In this article, we’ll explore a handful of medical 3D printing stories from the past year to gain perspective on the level of adoption at which the technology stands.
Recognizing the need for evidence-based recommendations in the sector, these guidelines have been developed over a period of two years, in review of over 500 recent papers published on the topic.
As the abstracts states, “The recommendations provide guidance for approaches and tools in medical 3D printing, from image acquisition, segmentation of the desired anatomy intended for 3D printing, creation of a 3D printable model, and post-processing of 3D printed anatomic models for patient care.”
3D printing technology applications come alive in applications ranging from developing packaging machinery to producing personalized medical devices to printing custom medications in a patient’s home.
The FDA acknowledges that “advances in material science, digital health, 3D printing, as well as other technologies continue to drive an unparalleled period of invention in medical devices.”
The perspective comes from a Nov. 26, 2018 statement by FDA Commissioner Scott Gottlieb and Jeff Shuren, Director of the Center for Devices and Radiological Health, outlining transformative new steps to modernize FDA’s 510(k) program to advance the review of the safety and effectiveness of medical devices.
Osseus Fusion Systems’ 3D printed titanium spinal implants won FDA clearance earlier this year, joining more than 100 devices and one drug currently on the market manufactured on 3D printers.
FDA Commissioner Scott Gottlieb has called 3D printing a transformative technology that could disrupt medical practice, and the agency is scrambling to keep abreast of new regulatory challenges.
Known as additive manufacturing, the process involves production of three-dimensional objects using a digital file. The printer layers successive images or files on top of one another until a solid 3D object is formed. The process allows designers to create 3D models of a patient’s anatomy for use in diagnosis or surgical planning. The technology is also being used to customize orthopaedic implants and accessories, prosthetics, hearing aids, dental implants and wearables, such as flexible sensors. In the future, doctors may be able to bioprint skin cells to help heal burn wounds and print out replacement organs.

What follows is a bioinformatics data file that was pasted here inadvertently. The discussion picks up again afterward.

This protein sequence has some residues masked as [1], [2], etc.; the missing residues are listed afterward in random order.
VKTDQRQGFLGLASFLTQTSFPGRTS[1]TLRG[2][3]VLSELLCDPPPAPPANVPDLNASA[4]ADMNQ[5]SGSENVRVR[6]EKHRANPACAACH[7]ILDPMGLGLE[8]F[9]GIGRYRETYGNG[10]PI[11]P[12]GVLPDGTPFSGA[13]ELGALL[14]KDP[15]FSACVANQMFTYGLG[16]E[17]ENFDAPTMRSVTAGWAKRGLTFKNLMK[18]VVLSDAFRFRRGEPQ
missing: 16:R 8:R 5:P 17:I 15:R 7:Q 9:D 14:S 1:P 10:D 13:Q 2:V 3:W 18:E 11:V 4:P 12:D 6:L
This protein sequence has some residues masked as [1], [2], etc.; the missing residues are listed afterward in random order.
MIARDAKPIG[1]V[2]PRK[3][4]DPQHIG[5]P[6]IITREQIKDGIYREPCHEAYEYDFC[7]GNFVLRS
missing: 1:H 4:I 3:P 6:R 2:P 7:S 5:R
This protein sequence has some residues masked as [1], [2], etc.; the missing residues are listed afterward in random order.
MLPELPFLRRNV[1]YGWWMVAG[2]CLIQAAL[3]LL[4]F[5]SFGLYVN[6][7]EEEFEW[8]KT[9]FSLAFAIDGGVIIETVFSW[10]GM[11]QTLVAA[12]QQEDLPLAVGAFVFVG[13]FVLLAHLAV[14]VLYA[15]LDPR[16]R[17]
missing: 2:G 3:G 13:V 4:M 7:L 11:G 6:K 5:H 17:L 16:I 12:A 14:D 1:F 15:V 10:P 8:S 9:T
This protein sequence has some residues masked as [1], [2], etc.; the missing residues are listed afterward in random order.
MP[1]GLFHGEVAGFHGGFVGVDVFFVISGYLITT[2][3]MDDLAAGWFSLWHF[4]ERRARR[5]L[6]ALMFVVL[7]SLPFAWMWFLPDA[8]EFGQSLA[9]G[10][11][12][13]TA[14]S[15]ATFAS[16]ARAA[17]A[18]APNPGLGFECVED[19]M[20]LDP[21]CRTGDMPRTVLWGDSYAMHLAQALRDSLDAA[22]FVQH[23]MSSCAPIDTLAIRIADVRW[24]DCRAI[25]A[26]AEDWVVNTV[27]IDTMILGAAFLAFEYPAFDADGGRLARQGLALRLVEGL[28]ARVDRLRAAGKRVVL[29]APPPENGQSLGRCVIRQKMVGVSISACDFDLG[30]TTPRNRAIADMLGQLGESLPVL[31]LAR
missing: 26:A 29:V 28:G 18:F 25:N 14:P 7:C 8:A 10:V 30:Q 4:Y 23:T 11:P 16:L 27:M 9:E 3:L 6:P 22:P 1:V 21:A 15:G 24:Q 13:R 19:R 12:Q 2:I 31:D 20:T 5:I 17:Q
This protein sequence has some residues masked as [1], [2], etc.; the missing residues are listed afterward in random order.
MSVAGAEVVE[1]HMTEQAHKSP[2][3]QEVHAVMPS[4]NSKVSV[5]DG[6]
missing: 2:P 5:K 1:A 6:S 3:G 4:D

There is never a dull moment in 3D printing. From printing organs to helping prepare doctors for surgeries to trying to print fully formed organs, 3D printing may well enable a leap forward in human life expectancy. This article will recap some of what 3D printing has already done, and the new technology that is one step closer to making healthcare better.
Recently, Sinterit launches a soft thermoplastic polyurethane (TPU) to be used in small selective laser sintering (SLS) 3D printers. At Formnext 2018, the company will show off its soft TPU powder intended for small SLS 3D printers, called Flexa Soft. With a hardness between 40-55 in Shore A type scale, the company thinks this material will help doctors perform mock surgeries.
Patients waiting for an organ transplant may soon have a new treatment option — print out the organ or tissue they need using a revolutionary form of 3D printing that may one may day eliminate the need to wait on transplant donations.
Organovo, a biotech company in San Diego is leading the revolution in bioprinting and Boston area researchers are weighing the benefits of 3D-printed tissue.
“It’s about personalized and customized treatment,” said Xuanhe Zhao, a professor of mechanical engineering at Massachusetts Institute of Technology. He said 3D printing could eventually eliminate the need for transplant donations.